myself. and for every thing

Unexpected Side-Effects from the Cure for Lonliness

By Sophia Liggett

I can still remember the first time I felt true devastation- it was the 28th of January 2019. I’d been keeping two pet mice for almost six months at that point, and I rarely thought about anything else.


By Sia Mehta

I can’t grapple with – understand, process, comprehend – the fact that I am, by all evidence against me, very mentally ill. I am sick. I am weak and guilty. There is something – a variety of things – wrong, here. My mother is published in numerous medical journals.

the unread letter

By Ananya Kashyap

I. The sun dipped below the horizon; I clutched my grandma’s hand a bit tighter. She had turned sixty-seven that day, I was a mere ten. We strolled through the old neighbourhood, the streets lined with trees bearing shiuli flowers, their fragrant aroma hanging in the air.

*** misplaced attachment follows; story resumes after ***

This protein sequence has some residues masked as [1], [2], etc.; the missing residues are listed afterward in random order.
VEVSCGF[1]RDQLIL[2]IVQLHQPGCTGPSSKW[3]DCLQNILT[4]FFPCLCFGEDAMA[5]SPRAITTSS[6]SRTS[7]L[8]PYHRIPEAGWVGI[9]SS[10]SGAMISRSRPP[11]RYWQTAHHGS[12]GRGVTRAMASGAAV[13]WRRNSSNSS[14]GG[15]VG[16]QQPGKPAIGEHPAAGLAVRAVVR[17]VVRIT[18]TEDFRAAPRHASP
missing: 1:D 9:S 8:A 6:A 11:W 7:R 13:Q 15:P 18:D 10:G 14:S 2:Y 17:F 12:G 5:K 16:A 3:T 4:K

By Joseph Shonkwiler

A man walked down cold, desolate streets wearing nothing but a patched up hoodie and ill-fitting boxers. He didn’t know how he had gotten those clothes. He wasn’t sure how he would explain them to his wife. Admittedly, he probably wouldn't have to. Little chance she would care.

Dancing in a Fight for Myself

By Hanna Cochran

When I dance for the kitchen window, the mirror it becomes in the dark, I become shapeless. Like my soul feels. No longer a female body—or male—but an artform; my representation of authenticity.

a guide to facing the world

By Eden Amaryllis

leave your house for a while,
traipse around and think that
you’d rather be at home.
remind yourself the world has meaning
even though
you don't believe it.
work tirelessly,
rest after it’s too late.
note that privilege comes with guilt
feel guilty

If the mind is a palace...

By L.C. Herbst

And I’d make myself sick if I was another person watching my thoughts. It’s a blurry and slow-moving